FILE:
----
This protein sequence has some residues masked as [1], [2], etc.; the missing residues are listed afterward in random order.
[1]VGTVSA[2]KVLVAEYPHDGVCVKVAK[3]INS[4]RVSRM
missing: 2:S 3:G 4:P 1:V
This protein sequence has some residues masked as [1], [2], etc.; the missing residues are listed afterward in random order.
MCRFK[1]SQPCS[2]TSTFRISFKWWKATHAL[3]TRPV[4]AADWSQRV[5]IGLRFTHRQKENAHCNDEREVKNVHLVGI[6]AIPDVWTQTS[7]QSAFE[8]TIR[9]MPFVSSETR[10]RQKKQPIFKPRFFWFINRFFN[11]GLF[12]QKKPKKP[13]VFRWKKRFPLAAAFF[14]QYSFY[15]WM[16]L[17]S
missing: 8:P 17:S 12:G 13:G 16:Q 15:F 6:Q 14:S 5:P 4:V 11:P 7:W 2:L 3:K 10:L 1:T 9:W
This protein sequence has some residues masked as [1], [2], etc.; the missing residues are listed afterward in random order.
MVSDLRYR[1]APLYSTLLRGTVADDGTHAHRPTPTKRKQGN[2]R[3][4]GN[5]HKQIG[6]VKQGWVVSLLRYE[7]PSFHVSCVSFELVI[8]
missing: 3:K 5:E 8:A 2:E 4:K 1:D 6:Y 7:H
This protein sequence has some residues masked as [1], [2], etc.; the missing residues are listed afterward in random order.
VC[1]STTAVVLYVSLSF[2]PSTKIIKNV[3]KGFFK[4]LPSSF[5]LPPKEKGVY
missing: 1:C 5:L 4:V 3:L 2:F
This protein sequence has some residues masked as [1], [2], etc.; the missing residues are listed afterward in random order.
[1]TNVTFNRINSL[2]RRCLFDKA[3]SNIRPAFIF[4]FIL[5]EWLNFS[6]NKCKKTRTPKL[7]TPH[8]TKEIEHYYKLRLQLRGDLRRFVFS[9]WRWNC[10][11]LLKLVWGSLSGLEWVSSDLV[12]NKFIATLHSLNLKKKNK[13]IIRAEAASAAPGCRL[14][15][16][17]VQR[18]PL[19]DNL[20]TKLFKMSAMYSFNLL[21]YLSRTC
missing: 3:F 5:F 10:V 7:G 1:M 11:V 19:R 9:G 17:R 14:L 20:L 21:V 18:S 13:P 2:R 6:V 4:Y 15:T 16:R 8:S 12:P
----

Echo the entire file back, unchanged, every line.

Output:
This protein sequence has some residues masked as [1], [2], etc.; the missing residues are listed afterward in random order.
[1]VGTVSA[2]KVLVAEYPHDGVCVKVAK[3]INS[4]RVSRM
missing: 2:S 3:G 4:P 1:V
This protein sequence has some residues masked as [1], [2], etc.; the missing residues are listed afterward in random order.
MCRFK[1]SQPCS[2]TSTFRISFKWWKATHAL[3]TRPV[4]AADWSQRV[5]IGLRFTHRQKENAHCNDEREVKNVHLVGI[6]AIPDVWTQTS[7]QSAFE[8]TIR[9]MPFVSSETR[10]RQKKQPIFKPRFFWFINRFFN[11]GLF[12]QKKPKKP[13]VFRWKKRFPLAAAFF[14]QYSFY[15]WM[16]L[17]S
missing: 8:P 17:S 12:G 13:G 16:Q 15:F 6:Q 14:S 5:P 4:V 11:P 7:W 2:L 3:K 10:L 1:T 9:W
This protein sequence has some residues masked as [1], [2], etc.; the missing residues are listed afterward in random order.
MVSDLRYR[1]APLYSTLLRGTVADDGTHAHRPTPTKRKQGN[2]R[3][4]GN[5]HKQIG[6]VKQGWVVSLLRYE[7]PSFHVSCVSFELVI[8]
missing: 3:K 5:E 8:A 2:E 4:K 1:D 6:Y 7:H
This protein sequence has some residues masked as [1], [2], etc.; the missing residues are listed afterward in random order.
VC[1]STTAVVLYVSLSF[2]PSTKIIKNV[3]KGFFK[4]LPSSF[5]LPPKEKGVY
missing: 1:C 5:L 4:V 3:L 2:F
This protein sequence has some residues masked as [1], [2], etc.; the missing residues are listed afterward in random order.
[1]TNVTFNRINSL[2]RRCLFDKA[3]SNIRPAFIF[4]FIL[5]EWLNFS[6]NKCKKTRTPKL[7]TPH[8]TKEIEHYYKLRLQLRGDLRRFVFS[9]WRWNC[10][11]LLKLVWGSLSGLEWVSSDLV[12]NKFIATLHSLNLKKKNK[13]IIRAEAASAAPGCRL[14][15][16][17]VQR[18]PL[19]DNL[20]TKLFKMSAMYSFNLL[21]YLSRTC
missing: 3:F 5:F 10:V 7:G 1:M 11:V 19:R 9:G 17:R 14:L 20:L 21:V 18:S 13:P 2:R 6:V 4:Y 15:T 16:R 8:S 12:P